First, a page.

The truck I'm building has no definite plan yet. The kit I'm using is an Italeri kit, the so-called Long Hauler (#3857). Comes with the 63" Standup-Sleeper, and a Detroit Diesel 60 Series under the hood. The truck the Italerians offer is not a 379 model, but a 378. Cab sits a little higher and the hood is different. I don't like the terms "Short Hood" or "Extended Hood (or EXHD, which I dislike even more) so I try to refrain using them. There are 2 ways of making the 378 into a 379. The first is lowering the cab a little and adapting the hood. Tim Ahlborn gave me that tip many years back, and it works great! This way you'll turn the truck into a Pete 379-119 aka Short Hood. On Tim's site (http://www.timstrucks.com) you can find the instructions how to do this if you are interested. I have done this several times in the past with what I think great results. The other way is making or ordering a resin conversion kit; I have ordered in the past lots of parts from P&P Vintage kits and a 379-127 hood conversion is one of them. Now of course there are many sellers who offer them, I'm sure they are all good. I stick with P&P because I had good experiences with them in the past. Also I have a resin cab with the newer doors and a raised roof (the so-called Ultracab); this cab has a true Unibilt sleeper transition too. I picked up an extra set of frame rails too somewhere in the past; actually it's the whole sprue, with engine parts and stuff. Since I have to alter the cab supports anyway, I figured a frame stretch using the extra rails would be great. And here comes the first dilemma: do I make a Large Car, with custom fenders and cowboying it up, or do I make a heavy hauler with a lift axle? Both of them are appealing… At the moment I'm working on getting a lift axle through Jamie Rahmoeller from Mo'luminum.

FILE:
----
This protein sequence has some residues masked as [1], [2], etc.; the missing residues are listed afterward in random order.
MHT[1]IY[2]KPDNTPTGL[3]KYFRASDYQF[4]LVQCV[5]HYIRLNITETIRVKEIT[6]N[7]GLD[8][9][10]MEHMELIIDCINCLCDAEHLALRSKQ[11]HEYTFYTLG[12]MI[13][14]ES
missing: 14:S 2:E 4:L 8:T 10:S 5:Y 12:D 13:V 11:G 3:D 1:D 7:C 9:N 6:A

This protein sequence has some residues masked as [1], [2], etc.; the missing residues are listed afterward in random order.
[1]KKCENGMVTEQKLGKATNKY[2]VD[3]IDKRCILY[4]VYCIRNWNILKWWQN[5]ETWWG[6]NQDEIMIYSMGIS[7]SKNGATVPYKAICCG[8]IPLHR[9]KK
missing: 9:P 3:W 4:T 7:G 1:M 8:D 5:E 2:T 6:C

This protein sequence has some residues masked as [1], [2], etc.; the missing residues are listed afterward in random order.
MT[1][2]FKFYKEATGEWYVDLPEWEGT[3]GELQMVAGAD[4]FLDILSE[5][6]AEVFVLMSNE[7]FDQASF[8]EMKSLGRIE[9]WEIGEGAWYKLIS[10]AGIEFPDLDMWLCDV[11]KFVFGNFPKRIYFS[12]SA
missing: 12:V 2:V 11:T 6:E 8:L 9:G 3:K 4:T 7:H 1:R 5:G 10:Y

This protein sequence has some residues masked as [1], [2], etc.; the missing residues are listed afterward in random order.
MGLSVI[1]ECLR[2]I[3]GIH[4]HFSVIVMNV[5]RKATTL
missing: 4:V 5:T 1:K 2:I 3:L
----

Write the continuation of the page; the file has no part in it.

The Detroit Diesel I'm definitely not going to use. Don't get me wrong, it might be a fine engine and the Italerians did a fine job in moulding it, but I want something different. Through my friend Patrick Tompkins I got a Caterpillar C-15. A nice resin kit, comes with lots of detail. Should be a nice engine for my project. But then again, if I can pick up a Cummins ISX again, I might put that in...

Also I have tons of spare parts accumulated over the years, so I plan to put on lots of extras. Since the 379 I'm building is a newer type, with the new door latches and window sills, I need a newer style dash too. P&P has them as well, and I got 3 sets back then.



The cab is already primed, I'm working on the Unibilt transition in the sleeper front panel.


Saturday, October 24th 2015,

I got the panels on the sleeper together, and cut out the opening for the Unibilt sleeper transition. The cab and sleeper make a flush fit. Also I shaved off the door handles on the all the doors. Either I'm going to make 4 matching ones, or perhaps I'm keeping the doors like that. Customized, opening by remote or something...


Ahm, I seem to have forgotten to put the doghouse in the firewall on the front of the cab. Let's get that corrected...